(The players have yet to encounter a god, so all I will say is that most of these assumptions are false.)


This would have been fine if I was trying to push a fantasized Greek campaign, but this was not the case. I was trying to make it easier for the players to mentally visualize some things, but there were still wizards, druids, clerics that worship one god (and can constantly and reliably call in favors without repercussions), paladins, plate armor, a lack of unique monsters (like the minotaur, manticore, hydra, medusa, etc), and so on.


This is not to say that I am against drawing from real world languages, or even using real world names. If a fantasy culture is intended from the get-go to at least look reminiscent of a real-world one, then names (along with description and other images) can help reinforce that mental image. Sidon sounds kind of Greek, while Dorsen sounds kind of Celtic. Mes-Atbaru conveys the idea of an ancient place, before recorded history, but I do not get a clear picture of any particular culture.


Mount Olympus on the other hand conveys a very specific place, at a specific time, with a specific history and culture. If that is what you want, good, but if not then I see no issue coming up with your own evocative name that better fits your wants and needs. I think that A Sundered World could benefit from a strong mythology, ideally one that will get creative juices flowing and inspire both stories and characters. I even think that it is fine to draw inspiration from existing mythology. Where I disagree is by recycling stories and names with strong associations.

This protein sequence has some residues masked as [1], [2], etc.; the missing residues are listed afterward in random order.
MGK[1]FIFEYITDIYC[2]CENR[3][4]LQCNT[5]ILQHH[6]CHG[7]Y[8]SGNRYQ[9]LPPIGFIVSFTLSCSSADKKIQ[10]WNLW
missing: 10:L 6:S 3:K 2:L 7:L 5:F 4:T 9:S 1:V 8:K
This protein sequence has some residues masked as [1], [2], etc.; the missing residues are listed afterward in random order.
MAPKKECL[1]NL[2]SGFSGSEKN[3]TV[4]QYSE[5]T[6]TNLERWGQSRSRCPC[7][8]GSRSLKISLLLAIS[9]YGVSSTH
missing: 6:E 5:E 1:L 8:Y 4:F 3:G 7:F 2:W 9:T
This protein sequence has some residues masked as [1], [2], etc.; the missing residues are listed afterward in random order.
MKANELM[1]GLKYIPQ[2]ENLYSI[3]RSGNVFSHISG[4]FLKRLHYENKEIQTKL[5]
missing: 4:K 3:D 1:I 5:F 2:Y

For the most part, anyway.


Some names like Oberon and Titania I am actually pretty okay with. I still think they are not entirely necessary, but neither name paints a clear picture of an appearance and history or seems too firmly rooted in “our world”. At least nowhere near as much as Odin does. Same goes with Asmodeus and Autocthon. I think that by using evocative but not immediately identifiable names, you will be able to drag and drop them into whatever game you want without having to change much or deal with the baggage.